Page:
When he was well enough to bear the journey they left home for a watering-place on the Bay. There, on an open beach facing the Heads, Mahony lay with his hat pulled forward to shade his eyes, and with nothing to do but to scoop up handfuls of the fine coral sand and let it flow again, like liquid silk, through his fingers. From beneath the brim he watched the water churn and froth on the brown reefs; followed the sailing-ships which, beginning as mere dots on the horizon, swelled to stately white waterbirds, and shrivelled again to dots; drank in, with greedy nostrils, the mixed spice of warm sea, hot seaweed and aromatic tea-scrub.
And his strength came back as rapidly as usual. He soon felt well enough, leaning on Mary's arm, to stroll up and down the sandy roads of the township; to open book and newspaper; and finally to descend the cliffs for a dip in the transparent, turquoise sea. At the end of a month he was at home again, sunburnt and hearty, eager to pick up the threads he had let fall. And soon Mary was able to make the comfortable reflection that everything was going on just as before.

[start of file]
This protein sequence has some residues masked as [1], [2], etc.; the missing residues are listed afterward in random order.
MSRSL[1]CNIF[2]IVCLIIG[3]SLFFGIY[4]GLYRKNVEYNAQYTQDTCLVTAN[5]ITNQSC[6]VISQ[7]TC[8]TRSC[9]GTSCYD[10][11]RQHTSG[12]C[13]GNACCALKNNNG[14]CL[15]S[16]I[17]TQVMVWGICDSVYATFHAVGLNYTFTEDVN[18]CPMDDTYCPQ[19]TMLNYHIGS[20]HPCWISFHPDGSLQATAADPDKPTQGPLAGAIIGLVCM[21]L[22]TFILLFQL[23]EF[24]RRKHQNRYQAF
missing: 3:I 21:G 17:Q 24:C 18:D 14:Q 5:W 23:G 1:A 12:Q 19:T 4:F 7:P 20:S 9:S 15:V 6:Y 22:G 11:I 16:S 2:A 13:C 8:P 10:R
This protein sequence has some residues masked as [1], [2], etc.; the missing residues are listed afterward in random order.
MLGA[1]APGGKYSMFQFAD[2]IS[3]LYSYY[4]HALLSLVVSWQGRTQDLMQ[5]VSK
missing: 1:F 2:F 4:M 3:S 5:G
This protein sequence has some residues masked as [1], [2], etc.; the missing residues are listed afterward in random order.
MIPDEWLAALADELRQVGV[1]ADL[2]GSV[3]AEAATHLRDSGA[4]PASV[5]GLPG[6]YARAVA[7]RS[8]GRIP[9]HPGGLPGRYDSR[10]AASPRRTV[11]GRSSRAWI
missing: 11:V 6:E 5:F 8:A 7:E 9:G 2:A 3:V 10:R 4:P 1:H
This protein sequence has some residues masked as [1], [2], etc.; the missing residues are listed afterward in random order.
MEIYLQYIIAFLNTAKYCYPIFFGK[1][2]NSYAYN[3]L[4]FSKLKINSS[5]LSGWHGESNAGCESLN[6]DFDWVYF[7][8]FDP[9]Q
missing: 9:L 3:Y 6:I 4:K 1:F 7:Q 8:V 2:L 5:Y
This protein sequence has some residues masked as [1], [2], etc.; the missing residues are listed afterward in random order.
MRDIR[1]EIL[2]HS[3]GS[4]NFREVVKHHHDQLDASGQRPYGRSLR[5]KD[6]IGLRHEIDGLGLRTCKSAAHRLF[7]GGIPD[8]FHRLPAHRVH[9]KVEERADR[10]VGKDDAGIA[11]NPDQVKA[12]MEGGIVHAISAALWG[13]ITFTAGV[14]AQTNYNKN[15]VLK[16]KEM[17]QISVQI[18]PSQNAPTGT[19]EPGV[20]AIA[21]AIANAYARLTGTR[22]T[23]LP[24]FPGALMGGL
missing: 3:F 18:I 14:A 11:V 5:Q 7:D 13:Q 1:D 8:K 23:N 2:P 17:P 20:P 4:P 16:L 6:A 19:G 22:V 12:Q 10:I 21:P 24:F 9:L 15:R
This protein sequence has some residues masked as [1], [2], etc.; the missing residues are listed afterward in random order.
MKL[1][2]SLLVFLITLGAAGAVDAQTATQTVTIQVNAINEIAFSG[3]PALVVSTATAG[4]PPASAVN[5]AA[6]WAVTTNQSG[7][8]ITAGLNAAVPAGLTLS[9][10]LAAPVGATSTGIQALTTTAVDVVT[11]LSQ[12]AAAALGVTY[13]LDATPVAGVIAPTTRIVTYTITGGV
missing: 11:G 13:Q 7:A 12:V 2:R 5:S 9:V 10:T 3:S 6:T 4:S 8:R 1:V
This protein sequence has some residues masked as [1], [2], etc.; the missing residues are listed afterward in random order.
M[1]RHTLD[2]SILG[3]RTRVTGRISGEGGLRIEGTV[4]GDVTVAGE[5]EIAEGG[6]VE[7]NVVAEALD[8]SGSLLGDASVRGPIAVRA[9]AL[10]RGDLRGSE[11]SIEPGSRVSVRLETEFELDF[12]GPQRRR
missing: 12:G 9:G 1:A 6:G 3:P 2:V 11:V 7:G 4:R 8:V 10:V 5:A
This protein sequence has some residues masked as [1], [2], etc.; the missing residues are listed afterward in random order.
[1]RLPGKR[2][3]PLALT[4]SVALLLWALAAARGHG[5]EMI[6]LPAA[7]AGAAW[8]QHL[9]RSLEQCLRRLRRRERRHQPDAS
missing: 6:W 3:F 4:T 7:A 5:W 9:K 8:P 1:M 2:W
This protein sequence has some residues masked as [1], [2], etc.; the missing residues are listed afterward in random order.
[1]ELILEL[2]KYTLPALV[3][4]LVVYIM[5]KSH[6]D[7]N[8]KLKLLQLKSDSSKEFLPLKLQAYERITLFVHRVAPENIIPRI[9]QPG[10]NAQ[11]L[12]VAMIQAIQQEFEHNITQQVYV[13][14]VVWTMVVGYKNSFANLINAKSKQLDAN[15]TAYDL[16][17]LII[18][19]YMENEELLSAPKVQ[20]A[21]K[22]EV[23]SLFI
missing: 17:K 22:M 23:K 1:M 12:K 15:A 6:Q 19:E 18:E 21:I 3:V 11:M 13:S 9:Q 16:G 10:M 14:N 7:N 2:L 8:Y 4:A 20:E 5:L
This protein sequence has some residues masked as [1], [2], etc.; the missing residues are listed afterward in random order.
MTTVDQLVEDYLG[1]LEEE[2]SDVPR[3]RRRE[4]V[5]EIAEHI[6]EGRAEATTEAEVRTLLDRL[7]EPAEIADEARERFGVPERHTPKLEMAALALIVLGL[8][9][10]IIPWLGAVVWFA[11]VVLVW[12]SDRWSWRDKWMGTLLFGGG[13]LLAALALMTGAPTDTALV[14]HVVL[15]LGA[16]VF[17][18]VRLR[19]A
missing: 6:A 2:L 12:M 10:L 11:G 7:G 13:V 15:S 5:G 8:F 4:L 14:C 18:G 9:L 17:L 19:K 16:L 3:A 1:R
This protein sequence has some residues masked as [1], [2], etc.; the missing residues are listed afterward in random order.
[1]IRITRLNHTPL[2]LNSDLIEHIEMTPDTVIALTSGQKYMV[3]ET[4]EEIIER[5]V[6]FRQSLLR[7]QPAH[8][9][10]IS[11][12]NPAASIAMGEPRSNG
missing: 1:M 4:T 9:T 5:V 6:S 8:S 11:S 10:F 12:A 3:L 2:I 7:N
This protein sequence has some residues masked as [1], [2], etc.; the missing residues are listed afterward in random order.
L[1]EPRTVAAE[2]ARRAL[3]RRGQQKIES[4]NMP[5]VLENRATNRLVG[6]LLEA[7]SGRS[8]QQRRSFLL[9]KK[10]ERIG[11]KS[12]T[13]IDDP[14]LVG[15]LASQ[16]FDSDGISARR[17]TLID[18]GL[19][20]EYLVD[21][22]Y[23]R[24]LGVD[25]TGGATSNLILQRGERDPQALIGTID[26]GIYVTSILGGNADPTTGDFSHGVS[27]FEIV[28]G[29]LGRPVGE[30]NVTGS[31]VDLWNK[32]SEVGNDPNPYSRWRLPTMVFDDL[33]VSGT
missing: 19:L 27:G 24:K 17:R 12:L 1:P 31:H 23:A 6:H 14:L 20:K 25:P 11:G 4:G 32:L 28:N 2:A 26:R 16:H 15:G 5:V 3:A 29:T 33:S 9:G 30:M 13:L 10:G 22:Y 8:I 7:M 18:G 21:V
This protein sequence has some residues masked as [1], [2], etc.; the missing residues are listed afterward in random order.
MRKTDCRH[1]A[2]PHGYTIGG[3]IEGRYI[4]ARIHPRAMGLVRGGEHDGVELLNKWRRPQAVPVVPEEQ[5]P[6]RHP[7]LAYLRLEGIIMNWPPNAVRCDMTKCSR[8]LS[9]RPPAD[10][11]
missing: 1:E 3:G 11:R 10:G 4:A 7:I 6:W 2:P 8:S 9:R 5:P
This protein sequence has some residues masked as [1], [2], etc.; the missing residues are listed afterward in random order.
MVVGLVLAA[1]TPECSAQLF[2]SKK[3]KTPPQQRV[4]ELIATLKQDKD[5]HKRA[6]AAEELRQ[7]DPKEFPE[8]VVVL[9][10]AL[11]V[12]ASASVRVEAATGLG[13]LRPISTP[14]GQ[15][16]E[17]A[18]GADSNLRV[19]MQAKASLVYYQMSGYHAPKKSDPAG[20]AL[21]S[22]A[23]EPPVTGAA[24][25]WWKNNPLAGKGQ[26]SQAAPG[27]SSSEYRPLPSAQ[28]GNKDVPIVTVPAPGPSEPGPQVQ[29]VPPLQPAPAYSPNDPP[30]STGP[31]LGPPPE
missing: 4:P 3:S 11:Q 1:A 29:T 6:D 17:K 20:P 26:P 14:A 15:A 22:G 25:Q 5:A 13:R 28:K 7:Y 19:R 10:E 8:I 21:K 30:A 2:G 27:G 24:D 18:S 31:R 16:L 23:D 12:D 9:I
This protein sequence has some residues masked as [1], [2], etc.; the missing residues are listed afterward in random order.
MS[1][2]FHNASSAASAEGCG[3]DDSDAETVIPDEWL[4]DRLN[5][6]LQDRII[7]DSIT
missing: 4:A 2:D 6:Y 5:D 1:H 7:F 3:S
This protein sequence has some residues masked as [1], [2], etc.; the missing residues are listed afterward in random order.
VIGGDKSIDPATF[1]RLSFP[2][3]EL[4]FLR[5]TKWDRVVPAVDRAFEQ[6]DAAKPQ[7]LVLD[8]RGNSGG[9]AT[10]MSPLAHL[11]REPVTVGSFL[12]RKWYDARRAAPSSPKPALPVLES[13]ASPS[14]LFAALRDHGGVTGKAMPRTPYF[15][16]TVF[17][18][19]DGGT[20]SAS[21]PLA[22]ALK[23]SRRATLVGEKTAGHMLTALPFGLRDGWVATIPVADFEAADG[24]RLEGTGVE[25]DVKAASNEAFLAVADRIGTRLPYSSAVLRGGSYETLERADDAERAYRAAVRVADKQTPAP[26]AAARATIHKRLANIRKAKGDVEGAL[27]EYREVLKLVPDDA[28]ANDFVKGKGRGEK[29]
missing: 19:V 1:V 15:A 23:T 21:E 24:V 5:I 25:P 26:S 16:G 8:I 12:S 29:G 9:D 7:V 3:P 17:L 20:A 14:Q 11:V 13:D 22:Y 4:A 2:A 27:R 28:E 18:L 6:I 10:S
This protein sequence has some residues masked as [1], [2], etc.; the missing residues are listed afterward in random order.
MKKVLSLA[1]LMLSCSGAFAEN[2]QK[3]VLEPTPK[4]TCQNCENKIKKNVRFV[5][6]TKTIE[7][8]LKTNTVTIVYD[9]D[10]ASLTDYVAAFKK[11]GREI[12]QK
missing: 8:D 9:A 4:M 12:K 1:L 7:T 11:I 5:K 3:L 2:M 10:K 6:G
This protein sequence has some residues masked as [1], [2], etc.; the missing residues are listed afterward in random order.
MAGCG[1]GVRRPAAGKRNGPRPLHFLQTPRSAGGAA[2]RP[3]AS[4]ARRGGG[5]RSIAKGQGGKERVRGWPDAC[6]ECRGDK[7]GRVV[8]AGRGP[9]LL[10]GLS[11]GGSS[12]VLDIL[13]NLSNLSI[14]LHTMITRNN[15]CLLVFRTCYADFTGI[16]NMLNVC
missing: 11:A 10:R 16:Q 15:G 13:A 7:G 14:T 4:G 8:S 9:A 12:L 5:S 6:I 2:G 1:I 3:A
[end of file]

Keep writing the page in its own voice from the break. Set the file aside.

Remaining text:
In this, however, she was wrong; never, in their united lives, would things be quite the same again. Outwardly, the changes might pass unnoticed--though even here, it was true, a certain name had now to be avoided, with which they had formerly made free. But this was not exactly hard to do, Purdy having promptly disappeared: they heard at second-hand that he had at last accepted promotion and gone to Melbourne. And since Mary had suffered no inconvenience from his thoughtless conduct, they tacitly agreed to let the matter rest. That was on the surface. Inwardly, the differences were more marked. Even in the mental attitude they adopted towards what had happened, husband and wife were thoroughly dissimilar. Mary did not refer to it because she thought it would be foolish to re-open so disagreeable a subject. In her own mind, however, she faced it frankly, dating back to it as the night when Purdy had been so odious and Richard so angry. Mahony, on the other hand, gave the affair a wide berth even in thought. For him it was a kind of Pandora's box, of which, having once caught a glimpse of the contents, he did not again dare to raise the lid. Things might escape from it that would alter his whole life. But he, too, dated from it in the sense of suddenly becoming aware, with a throb of regret, that he had left his youth behind him. And such phrases as: "When I was young," "In my younger days," now fell instinctively from his lips.